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Leatherstocking and the American Spirit

Robert McNulty
(Winner of 1940 Cooper Essay Contest)

Presented at the Annual Meeting of the New York State Historical Association, held August 29-September 1, 1940, in Cooperstown.
Published in New York History, Vol. XXII, No. 1 (January 1941), pp. 46-51.

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The Cooper Essay Contest was open to all students of New York State secondary schools. Mr. McNulty, who is seventeen, won first prize of $100 and brought honor to the Glens Falls High School. The other winners were: William McEwen, Jr., 18, Charles E. Gorton High School Yonkers, $75; Isabel Kelly, 16, St. Francis de Sales High School, Geneva, $50; Peter W. Lyall, 17, Albany Academy, Albany, $25. All the winners also received all-expense trips to Cooperstown to attend the Cooper Celebration on August 31, 1940. The judges of the Contest were: Dixon Ryan Fox, Union College, Schenectady; Henry Seidel Canby, New Haven, Conn.; Robert Ernest Spiller, Swarthmore College; Harold William Thompson, Cornell University and Carl Van Doren, New York City.

ONE HUNDRED years ago next year, James Fenimore Cooper published the last of the five volumes in his Leatherstocking Tales. Almost immediately they won wide acclaim, an acclaim that has lasted and increased throughout their hundred years, an acclaim knowing no political nor racial boundaries, for the Leatherstocking knew none. The appeal of the series is not due alone to the fascinating story unfolded. It comes from the character of Natty Bumppo, himself, the ideal hero.

When in the spring of 1917 the United States took the fateful step of entering the World War, a French statesman cried, "The spirit of Leather-Stocking is awake!"1 Thus had Cooper's character come to symbolize the American Spirit to the rest of the world. Who or what could better represent it? Here is first the youth and then the man in whom are combined all the things for which America stands and of which the American Spirit is made -- truth, courage, tolerance and democracy, justice.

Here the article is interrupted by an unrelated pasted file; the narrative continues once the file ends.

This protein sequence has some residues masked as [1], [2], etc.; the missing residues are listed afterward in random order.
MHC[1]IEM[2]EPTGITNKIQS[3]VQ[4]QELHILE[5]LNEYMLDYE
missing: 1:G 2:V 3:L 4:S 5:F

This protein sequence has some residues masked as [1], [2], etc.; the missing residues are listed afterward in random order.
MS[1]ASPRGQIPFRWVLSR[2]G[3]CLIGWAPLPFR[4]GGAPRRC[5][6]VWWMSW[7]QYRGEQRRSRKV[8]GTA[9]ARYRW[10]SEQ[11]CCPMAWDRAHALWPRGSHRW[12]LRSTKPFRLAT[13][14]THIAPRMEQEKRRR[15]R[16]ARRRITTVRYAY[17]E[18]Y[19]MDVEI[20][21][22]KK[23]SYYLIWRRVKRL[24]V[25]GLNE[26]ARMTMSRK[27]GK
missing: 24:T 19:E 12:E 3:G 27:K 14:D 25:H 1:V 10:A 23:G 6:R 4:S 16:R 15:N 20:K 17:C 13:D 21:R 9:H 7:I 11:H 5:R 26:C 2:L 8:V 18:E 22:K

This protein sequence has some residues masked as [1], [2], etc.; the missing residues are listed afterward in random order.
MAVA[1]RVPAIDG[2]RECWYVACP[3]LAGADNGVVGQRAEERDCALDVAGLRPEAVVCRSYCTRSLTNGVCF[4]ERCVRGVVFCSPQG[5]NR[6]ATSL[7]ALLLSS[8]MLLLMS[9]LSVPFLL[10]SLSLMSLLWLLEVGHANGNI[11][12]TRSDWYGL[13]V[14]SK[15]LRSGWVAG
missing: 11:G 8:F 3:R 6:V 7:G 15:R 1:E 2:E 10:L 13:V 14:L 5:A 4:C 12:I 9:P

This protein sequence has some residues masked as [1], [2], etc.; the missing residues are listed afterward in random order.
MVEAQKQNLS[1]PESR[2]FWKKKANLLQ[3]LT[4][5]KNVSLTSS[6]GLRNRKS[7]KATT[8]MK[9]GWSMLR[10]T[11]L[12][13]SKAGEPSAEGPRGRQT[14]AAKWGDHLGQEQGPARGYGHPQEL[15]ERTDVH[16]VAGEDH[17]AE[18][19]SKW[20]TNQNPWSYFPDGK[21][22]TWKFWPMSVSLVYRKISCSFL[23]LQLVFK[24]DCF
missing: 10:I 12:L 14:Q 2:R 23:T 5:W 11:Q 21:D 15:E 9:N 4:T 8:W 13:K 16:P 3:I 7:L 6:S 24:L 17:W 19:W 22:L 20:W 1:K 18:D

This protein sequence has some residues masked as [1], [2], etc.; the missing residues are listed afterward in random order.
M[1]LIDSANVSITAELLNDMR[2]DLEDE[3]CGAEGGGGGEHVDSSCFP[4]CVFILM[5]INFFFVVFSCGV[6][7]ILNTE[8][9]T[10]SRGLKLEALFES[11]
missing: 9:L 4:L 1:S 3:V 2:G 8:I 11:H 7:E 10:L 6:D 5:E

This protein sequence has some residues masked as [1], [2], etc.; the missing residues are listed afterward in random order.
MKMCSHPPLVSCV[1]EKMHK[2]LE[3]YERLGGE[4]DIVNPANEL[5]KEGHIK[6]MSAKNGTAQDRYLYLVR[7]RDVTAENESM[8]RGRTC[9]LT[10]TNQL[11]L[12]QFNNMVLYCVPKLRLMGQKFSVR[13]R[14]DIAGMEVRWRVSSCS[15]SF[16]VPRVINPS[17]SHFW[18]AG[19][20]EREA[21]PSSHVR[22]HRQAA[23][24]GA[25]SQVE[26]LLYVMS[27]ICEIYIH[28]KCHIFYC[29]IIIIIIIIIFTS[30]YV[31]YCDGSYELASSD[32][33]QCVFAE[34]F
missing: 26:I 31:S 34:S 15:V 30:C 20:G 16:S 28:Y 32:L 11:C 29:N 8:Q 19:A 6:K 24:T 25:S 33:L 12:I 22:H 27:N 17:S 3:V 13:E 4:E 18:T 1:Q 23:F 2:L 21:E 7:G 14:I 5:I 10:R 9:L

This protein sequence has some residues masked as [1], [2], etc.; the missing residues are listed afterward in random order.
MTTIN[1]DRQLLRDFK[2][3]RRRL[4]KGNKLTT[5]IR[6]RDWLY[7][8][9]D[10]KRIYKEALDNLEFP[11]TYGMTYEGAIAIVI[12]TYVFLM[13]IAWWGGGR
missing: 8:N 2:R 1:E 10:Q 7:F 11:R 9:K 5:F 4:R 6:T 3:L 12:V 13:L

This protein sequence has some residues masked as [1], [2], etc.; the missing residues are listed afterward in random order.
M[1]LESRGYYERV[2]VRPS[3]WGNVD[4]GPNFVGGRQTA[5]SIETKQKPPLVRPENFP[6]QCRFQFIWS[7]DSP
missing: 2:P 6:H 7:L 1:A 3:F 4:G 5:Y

Think of the American youth. What do you see?

In stature, he stood about six feet in his moccasins, but his frame was comparatively light and slender, showing muscles, however, that {47} promised unusual agility, If not unusual strength. His face would have had little to recommend it except youth, were it not for an expression that seldom failed to win upon those who had leisure to examine it, and to yield to the feeling of confidence it created. This expression was simply that of guileless truth, sustained by an earnestness of purpose, and a sincerity of feeling, that rendered it remarkable.2

Is that not what you see? -- a youth, tall, stalwart, looking upward and ahead? This is the description of the Deerslayer, who was later to become the Leatherstocking, when he is first presented to us. He is the youth of America. and its future.

Perhaps the first thing noted about the Deerslayer is his love of truth. Almost at the very beginning, he announces to Hurry Harry his steadfast regard for the truth:

"You may shake, Hurry, until you bring down the mountain," he said quietly, "but nothing beside truth will you shake from me."3

The breaking of a promise never occurs to him. Such a thing would be a crime against truth and against God. When, in The Deerslayer, he was captured by the Mingos and then released on furlough by them to present their schemes to his companions, there was no question in his mind of not keeping the furlough. The time over, he went back to the Mingo camp, like Regulus to Carthage, to face almost certain torture and death.